During the first week of Jeremy Lin's improbable ascent from end-of-the-bench high-five artist to the heights of basketball fame and grating ESPN ubiquity, he taught those who might've forgotten—and many who never cared to care in the first place—how surprising and vital and just fucking great basketball can be. In this, the second week of what some people have undoubtedly referred to as the Lin Dynasty, he has continued doing that, hanging monster games on teams ranging from the Raptors to the Lakers, gutting out wins when he wasn't at his best, drilling last-second game-winners, and extending the long winning streak of a Knicks team that still starts a few players who can be filed under "hump" on their best days.
The Knicks have not lost with him as a starter, and The Whole Jeremy Lin Thing is still outlandishly, outstandingly big. President Obama could appoint Chris Brown to the Supreme Court and be found in a hot tub with Janine Lindemulder and a manatee, and neither story would get reported if Lin, say, bought a used Acura that day. This is all fine, as far as it goes. Basketball is fun, and Jeremy Lin is fun, and what with Chris Brown being on the Supreme Court now, we could all use a little bit of fun in our lives. But good things about basketball and silly things about the sports media hype machine are not all that Lin has shown us during his rise to and over the top. Lin has, just by doing what he does, reminded us that many, if not most, of the people who talk about sports for a living are gargantuan, razor-studded hemorrhoids.
Lin, just as Tim "Whole Milk" Tebow did, managed to do a lot of revealing simply by being a dullish, devout, aesthetically unconventional jock onto which various things were projected by various people. Those things can be questions of identity politics—we got angry emails when I identified Lin as Chinese-American in last week's column; he is in fact Taiwanese-American—or of racial pride, or never-give-up-on-your-dreams Chicken Soup For The Soul-ery, or whatever. Lin has also inspired killer pick-up lines for basketball nerds, like this one: "There's something to the Flip Murray comparisons, and an interesting parallel to Jose Calderon's '07-08 season, but really Lin is most similar to Louis Williams, I think. Now let's go back to your place, mine smells like wet carpet." Most grossly, Lin has also provided an opportunity for racists, grumps, and racist grumps in the brand-name sportswriting community to remind us of how far past their expiration dates they are.
For Buzz Bissinger, the man-sized ulcer who wrote the (terrific) book Friday Night Lights 137 years ago, that meant grouse-seething about Lin receiving favorable treatment because he plays in New York, and is Christian and Chi… sorry, Taiwanese-American. For Jason Whitlock, a rancid Milk Dud with an outsized sense of self even Kanye would be shamed by, that meant honoring Lin with a gem of an Asian dick-joke on Twitter, puffing up on some "Do you know that the Chinese guy didn't make joke and put pee-pee in your Coke? Did I startle you with my fearless truth-telling?" shit, and then issuing a sort-of-apology in which he used the word "I" 13 times and the word "sorry" once. David Brooks, the unctuous fop who haunts the Aspen Ideas Festival and the New York Times opinion page, used Lin as a fulcrum to write another column.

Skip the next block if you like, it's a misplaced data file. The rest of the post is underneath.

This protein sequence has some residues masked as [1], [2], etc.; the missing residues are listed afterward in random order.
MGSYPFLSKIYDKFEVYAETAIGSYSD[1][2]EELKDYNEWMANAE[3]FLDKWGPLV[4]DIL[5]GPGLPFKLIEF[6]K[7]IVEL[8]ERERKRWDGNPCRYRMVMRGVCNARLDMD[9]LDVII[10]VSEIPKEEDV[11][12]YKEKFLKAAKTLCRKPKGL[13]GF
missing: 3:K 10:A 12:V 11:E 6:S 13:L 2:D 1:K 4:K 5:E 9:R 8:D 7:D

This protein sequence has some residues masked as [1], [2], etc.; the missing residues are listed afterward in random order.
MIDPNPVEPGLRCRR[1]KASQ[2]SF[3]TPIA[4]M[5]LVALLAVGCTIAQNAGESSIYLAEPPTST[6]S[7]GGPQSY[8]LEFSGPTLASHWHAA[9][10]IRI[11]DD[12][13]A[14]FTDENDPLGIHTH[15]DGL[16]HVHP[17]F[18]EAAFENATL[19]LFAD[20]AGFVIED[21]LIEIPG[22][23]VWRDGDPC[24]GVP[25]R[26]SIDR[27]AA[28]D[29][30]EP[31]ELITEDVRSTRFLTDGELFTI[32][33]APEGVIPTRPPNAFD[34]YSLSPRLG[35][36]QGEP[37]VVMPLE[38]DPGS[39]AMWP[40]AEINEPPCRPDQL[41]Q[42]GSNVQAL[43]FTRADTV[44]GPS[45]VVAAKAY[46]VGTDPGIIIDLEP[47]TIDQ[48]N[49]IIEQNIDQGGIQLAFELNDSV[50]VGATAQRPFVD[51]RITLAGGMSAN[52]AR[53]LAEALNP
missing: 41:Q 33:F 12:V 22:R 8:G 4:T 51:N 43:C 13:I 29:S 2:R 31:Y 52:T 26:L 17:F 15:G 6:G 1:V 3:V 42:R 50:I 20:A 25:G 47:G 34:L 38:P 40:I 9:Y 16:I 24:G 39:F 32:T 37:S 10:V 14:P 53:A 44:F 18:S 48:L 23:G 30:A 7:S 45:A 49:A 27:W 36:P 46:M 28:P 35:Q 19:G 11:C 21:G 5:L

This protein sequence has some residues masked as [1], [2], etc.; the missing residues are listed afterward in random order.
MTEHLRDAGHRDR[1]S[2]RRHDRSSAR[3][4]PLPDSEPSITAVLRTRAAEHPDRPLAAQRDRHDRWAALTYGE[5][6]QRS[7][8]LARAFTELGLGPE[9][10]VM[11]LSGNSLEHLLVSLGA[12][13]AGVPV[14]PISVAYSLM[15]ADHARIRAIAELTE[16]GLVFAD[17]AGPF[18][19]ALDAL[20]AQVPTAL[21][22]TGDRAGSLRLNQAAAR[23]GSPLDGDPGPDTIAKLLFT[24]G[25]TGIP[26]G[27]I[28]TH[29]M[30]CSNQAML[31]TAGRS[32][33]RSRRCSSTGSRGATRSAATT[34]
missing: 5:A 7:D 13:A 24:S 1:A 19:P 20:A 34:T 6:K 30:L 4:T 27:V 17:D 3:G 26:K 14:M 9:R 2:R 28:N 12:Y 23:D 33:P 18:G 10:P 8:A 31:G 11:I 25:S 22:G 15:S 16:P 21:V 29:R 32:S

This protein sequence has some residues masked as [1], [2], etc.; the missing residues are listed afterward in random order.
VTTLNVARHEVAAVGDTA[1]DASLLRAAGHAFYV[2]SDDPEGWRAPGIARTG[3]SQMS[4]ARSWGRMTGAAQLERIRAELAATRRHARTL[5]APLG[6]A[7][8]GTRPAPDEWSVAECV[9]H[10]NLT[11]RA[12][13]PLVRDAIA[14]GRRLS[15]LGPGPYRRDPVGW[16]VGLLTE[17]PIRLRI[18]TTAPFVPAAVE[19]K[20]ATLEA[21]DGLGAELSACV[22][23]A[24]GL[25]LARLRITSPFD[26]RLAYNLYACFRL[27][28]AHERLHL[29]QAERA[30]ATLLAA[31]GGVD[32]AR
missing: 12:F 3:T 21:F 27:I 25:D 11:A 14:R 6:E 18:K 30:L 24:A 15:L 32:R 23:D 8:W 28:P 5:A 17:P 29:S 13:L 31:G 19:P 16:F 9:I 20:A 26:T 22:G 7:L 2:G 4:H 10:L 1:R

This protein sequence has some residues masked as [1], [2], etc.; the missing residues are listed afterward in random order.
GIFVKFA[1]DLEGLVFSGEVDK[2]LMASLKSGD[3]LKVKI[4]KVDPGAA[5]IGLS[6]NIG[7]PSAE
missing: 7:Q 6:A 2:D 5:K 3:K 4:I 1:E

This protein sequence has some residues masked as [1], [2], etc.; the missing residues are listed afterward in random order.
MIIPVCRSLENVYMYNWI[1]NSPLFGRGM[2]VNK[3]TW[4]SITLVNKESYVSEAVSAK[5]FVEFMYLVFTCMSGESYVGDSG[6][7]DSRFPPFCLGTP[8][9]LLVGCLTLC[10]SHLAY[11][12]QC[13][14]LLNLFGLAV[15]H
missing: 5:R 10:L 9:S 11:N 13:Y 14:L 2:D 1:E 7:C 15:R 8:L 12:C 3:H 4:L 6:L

What all the aforementioned have in common, besides loud and proud ignorance, is that they don't really like sports, or seemingly follow them terribly closely. They also quite possibly aren't actually as racist as they've made themselves look—Lin's different-ness in terms of background and ethnicity is simply the most obvious available thing these narcissists can find to change the subject back to themselves and their Provocative and Fearless Opinions. Bissinger, whose vague perma-fervor is so discomfiting and spittle-heavy as to make Andrew Breitbart look like Matthew McConaughey, spends most of his time in print shadowboxing his own boring demons. Whitlock, who has been 11 years old for his entire life, is just trying to get noticed. To a certain extent, the attempt to claim and colonize Lin—by underdogs and Taiwanese-Americans and shoot-first Ivy League point guards and everyone else—reflects less about the way people think of race than how terribly much they think about themselves.
Lin, of course, did nothing to ask for any of this. He, consistently, does nothing to ask for anything—the average Lin interview reveals little insight or humor or much else but a studied humility, which is also true of most other elite athletes, and which is also fine. If admirable qualities were shared out less equitably—if LeBron James was somehow also Carl Sagan—we would all be very reasonably bummed out by our own averageness. But, in his blank-slate brilliance, Lin keeps on proving and re-proving one point that proves another in turn: great basketball is great, and certainly far greater than the trolls who make their living denying that.
Previously - The Linsanity Defense